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Of course I lost my mind on Sunday night. Of course! That was simply the energy of Wembley on 31/7 seeping through the time vortex on the eve of its glorious anniversary.

Wowee. England have been European Champions for a whole year 😲 Feels good, doesn't it? Meanwhile, Germany are still LOSERRRRRRRS.

So hello again, happy Monday, today we're going to talk about Colombia's astonishing 2-1 Group H win over highly-favoured Germany. It was a peach of a game and a helluvan experience seeing it all unfold inside a very noisy stadium.

I don't really like noisy things but I found this one quite good.

As ever, let me know your thoughts on noise, Linda Caicedo, or anything else that takes your fancy by hitting reply or mailing me at [email protected]. Cheers! 🍻

What a game

On Friday, I watched England play Denmark with Kit, a new friend (!!) and a theatre kid experiencing his first sports event in more than a decade, he claimed (whaaaat?). As we walked through the barriers at the Sydney Football Stadium, he asked why there were so many people there to see the game, while theatres are often only half full. What’s the difference? What makes one form of entertainment more appealing than another?

He speculated about the participation factor. At sports fixtures, you get to take part. Wicked! You can scream and shout and bang your fists against the hoardings and no one can stop you. You don’t even need to understand what’s happening on the pitch to play some role in the spectacle, making events such as World Cups attractive to the uninitiated.
Colombian ladies looking FIERCE
Watching Colombia’s exhilarating victory over Germany, in the same stadium, with the same attendance, taught me that we in the UK do not take advantage of our right to be involved as much as we ought to.

The noise that followed Lauren James’ sixth-minute winner — which seemed, if briefly, to put to bed any doubts about whether England would be at the races this tournament — paled by comparison to the swelling, shrieking sound that accompanied a picture of Linda Caicedo, waiting in the tunnels, projected on the stadium screens ahead of kick-off.

The image of her face. The suggestion of Linda. She hadn’t even stepped on the pitch yet.

Every moment of the game was narrated by the Colombian fans in the crowd. Huge cheers went up as Colombia ‘keeper Catalina Pérez collected the ball at a corner, then vicious whistles as her opposite Merle Frohms set up to take goal kicks.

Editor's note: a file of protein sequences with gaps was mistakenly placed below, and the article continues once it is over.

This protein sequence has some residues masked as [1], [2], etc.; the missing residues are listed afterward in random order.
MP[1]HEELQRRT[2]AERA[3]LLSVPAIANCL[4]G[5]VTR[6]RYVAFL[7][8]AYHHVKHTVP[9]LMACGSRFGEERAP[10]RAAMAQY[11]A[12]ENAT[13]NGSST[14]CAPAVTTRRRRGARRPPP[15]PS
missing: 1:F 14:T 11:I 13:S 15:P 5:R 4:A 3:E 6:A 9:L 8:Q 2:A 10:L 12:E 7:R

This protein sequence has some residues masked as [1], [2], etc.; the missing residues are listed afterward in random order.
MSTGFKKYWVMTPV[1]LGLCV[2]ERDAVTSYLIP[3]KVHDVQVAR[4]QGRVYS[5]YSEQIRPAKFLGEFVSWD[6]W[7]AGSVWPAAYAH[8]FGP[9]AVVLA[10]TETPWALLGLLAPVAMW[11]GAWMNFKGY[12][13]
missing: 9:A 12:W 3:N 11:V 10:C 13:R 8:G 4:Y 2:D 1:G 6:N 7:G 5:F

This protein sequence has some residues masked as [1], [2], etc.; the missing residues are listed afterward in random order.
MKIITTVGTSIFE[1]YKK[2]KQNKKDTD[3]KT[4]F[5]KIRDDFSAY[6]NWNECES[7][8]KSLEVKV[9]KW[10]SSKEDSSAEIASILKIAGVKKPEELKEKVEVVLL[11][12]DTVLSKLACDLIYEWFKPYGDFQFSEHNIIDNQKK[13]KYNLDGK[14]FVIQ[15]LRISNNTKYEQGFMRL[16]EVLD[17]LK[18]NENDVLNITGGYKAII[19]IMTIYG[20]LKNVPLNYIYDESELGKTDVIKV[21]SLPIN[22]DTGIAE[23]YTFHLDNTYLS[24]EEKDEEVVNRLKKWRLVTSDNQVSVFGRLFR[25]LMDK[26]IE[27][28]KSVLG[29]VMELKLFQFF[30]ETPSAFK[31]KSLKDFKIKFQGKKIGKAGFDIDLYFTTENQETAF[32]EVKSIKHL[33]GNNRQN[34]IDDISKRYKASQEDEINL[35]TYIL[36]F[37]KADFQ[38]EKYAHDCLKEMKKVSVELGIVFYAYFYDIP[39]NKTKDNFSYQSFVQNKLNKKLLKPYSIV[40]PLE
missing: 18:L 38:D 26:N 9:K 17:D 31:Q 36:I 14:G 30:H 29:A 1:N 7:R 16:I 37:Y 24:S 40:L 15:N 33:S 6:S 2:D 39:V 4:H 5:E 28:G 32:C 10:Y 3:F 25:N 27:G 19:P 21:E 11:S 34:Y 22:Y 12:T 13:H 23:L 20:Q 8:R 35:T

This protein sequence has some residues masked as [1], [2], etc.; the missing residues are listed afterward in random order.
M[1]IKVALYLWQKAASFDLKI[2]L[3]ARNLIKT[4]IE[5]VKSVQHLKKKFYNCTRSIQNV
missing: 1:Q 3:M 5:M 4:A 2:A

If you go to Old Trafford, or Elland Road, or Anfield, you’ll get a dozen independent pockets of boos flaring up across the stands when there’s a dodgy decision. If the ref has a right stinker or, for other reasons, the sense of injustice is especially ripe that day, the pockets will merge and you’ll get a unified wave of sound, gathering volume.

But at the Sydney Football Stadium, the merest hint of a German attack was enough to trigger the great Colombian choir, booing with everything they’ve got, all singing off the same song sheet with no hesitation. If this, then that. You shout when your player goes down, complain when one of theirs does the same. The only time when the routine lapses is when a goal is scored. Then your mandate is simple - loud, in whatever way you please.
A little child enjoying Colombia with a loud horn
Fortunately, they got their moment.

On her World Cup debut against South Korea, Linda Caicedo hit a decent strike from outside the box, the kind that sends you to sleep at night with a proud smile. But what she did against Germany made that first goal look dullsville, tedious, run-of-the-mill. Luring in a pair defenders, with just one snap of her nimble feet, she darted between the two, then BAM top corner, the ball curling as it went.

It’s not really the done thing to celebrate in the press box. But what was I supposed to do? Remain calm in the face of one of the finest strikes I’d seen, hit by one of the world’s most exciting young prospects, against Alexandra Popp's GERMANY?? I was on my feet. I was applauding. I was feeling alive, joy and surprise, like that goal was the best thing that had ever happened, like nothing else mattered, like I was being born again, like a virgin.
Linda Caicedo celebrates her second WWC goal
Seriously! Regardless of how many games of football you see, goals like Caicedo’s feel like you’re being touched by the magic of sport for the very first time.

And heck, I’m not even Colombian. I’m starting to find international football business